My mom always used to cook or steam Brussels sprouts whole. I always hated them and still do now if they are prepared that way. They tend to get a very sharp, slightly bitter vegetable taste, similar to over-boiled fennel.

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But on the other hand, then cut in halves or quarters they taste amazing. Especially fried in butter/olive oil, but also when boiled, with a hint of lemon juice I started to absolutely love them.

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I was wondering why that is that they do not develop that distinctly disgusting flavour when they are cut?

I have some theories, but I would love to hear your thoughts on this:

  • Maybe by the time the centre is cooked the outer part is already overcooked.
  • The caramelisation that happens much more on the cut side makes them taste better. Perhaps the sweetness from that overtones the bitter flavour?
  • Or is there actually some chemical compound in Brussels sprouts that can not evaporate when they're whole?
  • 3
    A good question! I like sprouts either way but I have noticed that they taste different when cut in half or even better, shredded.
    – GdD
    Commented Oct 3, 2021 at 14:10
  • 2
    @GdD Shaved raw and served as salad.
    – Stephie
    Commented Oct 3, 2021 at 18:12
  • 5
    Try whole sprouts but make two cuts like a cross shape at the end of the "stalk" where the sprout joins the main step of the plant. Cut as deep as you can without actually cutting the sprout into four quarters. Personally I prefer them whole, picked from my own garden, and preferably after a hard frost which increases the flavor of the plant's natural "antifreeze" - otherwise they taste of nothing much IMO.
    – alephzero
    Commented Oct 3, 2021 at 23:37
  • 3
    To test: steam cut brussel sprouts and whole ones, and compare flavor
    – data
    Commented Oct 4, 2021 at 9:00
  • 4
    Some of us think that they don’t taste good even when cut, so at least they are consistent. 🙂
    – Ralph
    Commented Oct 5, 2021 at 9:01

2 Answers 2


I think you're on to something with regards to cut pieces cooking more evenly than whole sprouts. But I also think you might be seeing causation where you should just be seeing correlation.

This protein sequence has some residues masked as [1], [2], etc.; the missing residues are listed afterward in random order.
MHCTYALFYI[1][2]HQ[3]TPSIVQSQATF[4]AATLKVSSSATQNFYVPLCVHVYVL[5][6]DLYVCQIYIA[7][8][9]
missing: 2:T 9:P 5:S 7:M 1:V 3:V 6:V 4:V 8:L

The "classic" way to cook Brussels sprouts is to leave them whole and steam them. That results in minimal flavor development. When overcooked, chemicals are produced with bitter, garlicky, and/or sulfurous overtones. Similar chemicals are produced when long-cooking many other other green vegetables, and are likely what you associated with overcooked fennel. Since no other "interesting" tastes are really produced by steaming, those tastes take center stage, no matter how much butter you put on the sprouts.

Cooking the sprouts at high heat, as restaurants generally do these days, results in caramelization and Maillard browning. Those taste good, and dominate the flavor profile, covering up some of the unpleasant tastes which steaming (but also other cooking methods) produce. Getting a good sear when shallow-frying Brussels sprouts requires cutting them, so there's an association between how they're cut and how they're cooked.

There's another aspect to "modern" Brussels sprouts. In the 1990s, agricultural botanists in the Netherlands bred Brussels sprouts with much lower bitterness than classic cultivars; over time, these new sprouts took over the market. So cooking processes aside, Brussels sprouts today are less bitter than the ones from your childhood. (For that matter: as you age, bitter tastes become less unpleasant.)

As I mentioned, you may be on to something with regards to cut pieces cooking more quickly, not giving the outside a chance to overcook, but I suspect what you're primarily seeing is just the result of modern cooking methods compared to the frankly unpleasant results of classic "steam 'em for a while" treatment.

  • 4
    Great answer - it would be even greater with a link or two, particularly backing up the 1990s breeding (which are easily found).
    – Joe M
    Commented Oct 4, 2021 at 3:08
  • 17
    @JoeM xkcd.com/2241 Here you go Commented Oct 4, 2021 at 9:07
  • 14
    @Eric Duminil this is misinformation – just tried it again and the gel packets still just taste soapy and burn while swallowing. XD Commented Oct 4, 2021 at 9:36
  • 10
    @DavidMulder: It would have made more sense for the scientists to be Belgian. They are Brussels sprouts, after all. [I'll show myself out] Commented Oct 4, 2021 at 11:45
  • 8
    @JulianSteinmann In fact, silica gel isn't anything gel like at all - it's a porous form of silica (aka: SiO2, quartz, glass) that has the property of being hygroscopic. The "do not eat" warning isn't because they taste bad, soapy, or burn - it's because the glassy gel beads have a habit of exploding into sharp glass fragments when hydrated quickly (like in your mouth). I realize you're making a joke, of course, but it should be more about a mouthful of broken glass rather than a mouthful of soapy-gel.
    – J...
    Commented Oct 4, 2021 at 17:59

From a strictly scientific standpoint, you're spot on that cutting them in half reduces bitterness. Brussel sprouts contain thiocyanates (a type of glucosinolate) that cause bitterness, and are more heavily concentrated in the center of the sprout[citation needed]. Thiocyanates are broken down with heat and acid, so cutting them in half helps more bitterness to be released during the cooking process.

This study, while about thiocyanates in a completely different process/context, shows conclusively the breakdown of the molecule being dependent on both heat and PH levels - so lemon juice/other citruses for acid are also making a big difference(and cutting is increasing the surface area in general to increase the reaction).

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